On gross examination, it is usually impossible to distinguish acute antemor-tem from postmortem burns. Microscopic examination of the burns is not helpful unless the victim has survived long enough to develop an inflammatory response. Lack of such a response, however, does not necessarily indicate that the burn was postmortem. One of the authors (VJMD) had occasion to examine microscopic slides of third-degree burns incurred in Vietnam, with the patients subsequently evacuated to Japan where they died 2 or 3 days later. In some of these burns, there was no inflammatory reaction, presumably caused by heat thrombosis of dermal vessels such that inflammatory cells could not reach the area of burn and produce a reaction.
If a body is severely burned, the skin might split or be completely burned away, exposing muscle (Figure 13.3). This muscle often shows rupture caused by heat. Any unburned skin will usually have a seared leathery consistency. If the victim was lying on a flat surface, while the body as a whole might be severely charred, the skin resting on the surface may be perfectly preserved. In severely burned bodies, portions of the chest and abdominal walls might be burned away, exposing the viscera. The internal organs may appear seared or charred.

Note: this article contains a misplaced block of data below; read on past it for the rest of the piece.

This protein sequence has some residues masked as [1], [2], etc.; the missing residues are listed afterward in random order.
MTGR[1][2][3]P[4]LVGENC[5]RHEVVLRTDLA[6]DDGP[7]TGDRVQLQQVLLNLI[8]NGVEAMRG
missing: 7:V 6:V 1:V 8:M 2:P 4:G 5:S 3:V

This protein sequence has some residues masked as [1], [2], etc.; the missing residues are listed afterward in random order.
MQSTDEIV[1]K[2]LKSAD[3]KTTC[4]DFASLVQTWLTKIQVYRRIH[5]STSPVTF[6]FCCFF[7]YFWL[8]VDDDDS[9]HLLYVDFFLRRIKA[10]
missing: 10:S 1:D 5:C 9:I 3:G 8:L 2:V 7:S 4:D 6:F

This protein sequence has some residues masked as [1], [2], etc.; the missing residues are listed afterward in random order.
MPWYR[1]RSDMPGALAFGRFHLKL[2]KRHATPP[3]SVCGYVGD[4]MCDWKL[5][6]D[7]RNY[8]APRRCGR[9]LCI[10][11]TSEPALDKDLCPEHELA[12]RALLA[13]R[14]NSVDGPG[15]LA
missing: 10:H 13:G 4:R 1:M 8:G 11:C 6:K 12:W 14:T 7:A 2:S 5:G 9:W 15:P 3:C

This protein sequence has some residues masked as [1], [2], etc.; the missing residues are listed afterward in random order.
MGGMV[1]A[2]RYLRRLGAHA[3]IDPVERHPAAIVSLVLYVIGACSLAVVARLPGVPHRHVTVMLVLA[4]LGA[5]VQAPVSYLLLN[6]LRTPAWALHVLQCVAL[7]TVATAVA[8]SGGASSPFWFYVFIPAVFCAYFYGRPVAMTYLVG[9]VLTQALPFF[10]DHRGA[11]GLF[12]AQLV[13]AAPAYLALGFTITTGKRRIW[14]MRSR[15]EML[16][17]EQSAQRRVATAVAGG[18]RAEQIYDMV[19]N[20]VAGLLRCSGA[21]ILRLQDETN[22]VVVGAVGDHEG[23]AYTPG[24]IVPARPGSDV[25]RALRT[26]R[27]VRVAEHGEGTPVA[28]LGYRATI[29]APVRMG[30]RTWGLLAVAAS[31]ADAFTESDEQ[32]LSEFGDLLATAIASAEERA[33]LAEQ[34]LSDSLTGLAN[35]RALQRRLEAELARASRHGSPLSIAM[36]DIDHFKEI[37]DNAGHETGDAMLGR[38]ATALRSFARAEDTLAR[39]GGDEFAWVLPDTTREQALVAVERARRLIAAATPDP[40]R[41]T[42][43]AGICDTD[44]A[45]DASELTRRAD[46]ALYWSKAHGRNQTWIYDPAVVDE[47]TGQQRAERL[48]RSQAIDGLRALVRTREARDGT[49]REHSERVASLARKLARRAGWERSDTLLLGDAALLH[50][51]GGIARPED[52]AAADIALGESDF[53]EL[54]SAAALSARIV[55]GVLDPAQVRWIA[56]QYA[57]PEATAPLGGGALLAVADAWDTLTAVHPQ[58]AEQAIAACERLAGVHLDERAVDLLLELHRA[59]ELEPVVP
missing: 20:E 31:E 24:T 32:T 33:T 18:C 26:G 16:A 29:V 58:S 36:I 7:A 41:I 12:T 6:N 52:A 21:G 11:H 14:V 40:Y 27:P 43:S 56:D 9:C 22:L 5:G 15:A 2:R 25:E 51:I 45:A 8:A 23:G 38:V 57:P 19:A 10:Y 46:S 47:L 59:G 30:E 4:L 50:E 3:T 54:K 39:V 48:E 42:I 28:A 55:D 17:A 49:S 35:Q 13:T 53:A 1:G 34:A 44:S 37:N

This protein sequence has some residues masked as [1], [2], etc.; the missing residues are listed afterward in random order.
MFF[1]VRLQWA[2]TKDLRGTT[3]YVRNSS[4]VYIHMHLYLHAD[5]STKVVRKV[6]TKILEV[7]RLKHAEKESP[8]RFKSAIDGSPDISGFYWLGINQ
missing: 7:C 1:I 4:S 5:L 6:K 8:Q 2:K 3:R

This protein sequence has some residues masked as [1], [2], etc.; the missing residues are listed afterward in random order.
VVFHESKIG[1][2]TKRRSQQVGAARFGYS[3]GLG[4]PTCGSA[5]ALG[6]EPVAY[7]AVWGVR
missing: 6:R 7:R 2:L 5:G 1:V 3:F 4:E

Burned bone has a gray-white color, often showing a fine superficial network of heat fractures on its cortical surface (Figure 13.4). It may crumble on handling. It is quite common for the soft tissue of the face to be burned away, revealing the skull (Figure 13.5). The outer table of the exposed cranial vault may show a network of fine crisscrossing heat fractures. In some cases, the outer table can fragment and be absent. Bodies will often be brought in without hands and feet, which have been burned so badly that they are either unrecognizable at the scene or have fragmented.
Burned bodies may present with a pugilistic attitude. Coagulation of the muscle caused by heat causes contraction of muscle fibers with resultant flexion of the limbs. Thus, the upper extremities assume the position of a boxer holding his hands up in front of him. Assumption of the pugilistic
attitude is unrelated to whether the individual was alive or dead prior to the fire.
A common artifact in severely burned bodies with charring of the head is the presence of a postmortem epidural hematoma (Figure 13.6). There should be no difficulty in distinguishing these from antemortem epidural hematomas. Postmortem fire epidurals are a chocolate brown color and have a crumbly or honeycomb appearance. They are large, fairly thick (up to 1.5 cm), and typically overlie the frontal, parietal, and temporal areas, in some cases with extension to the occipital area.
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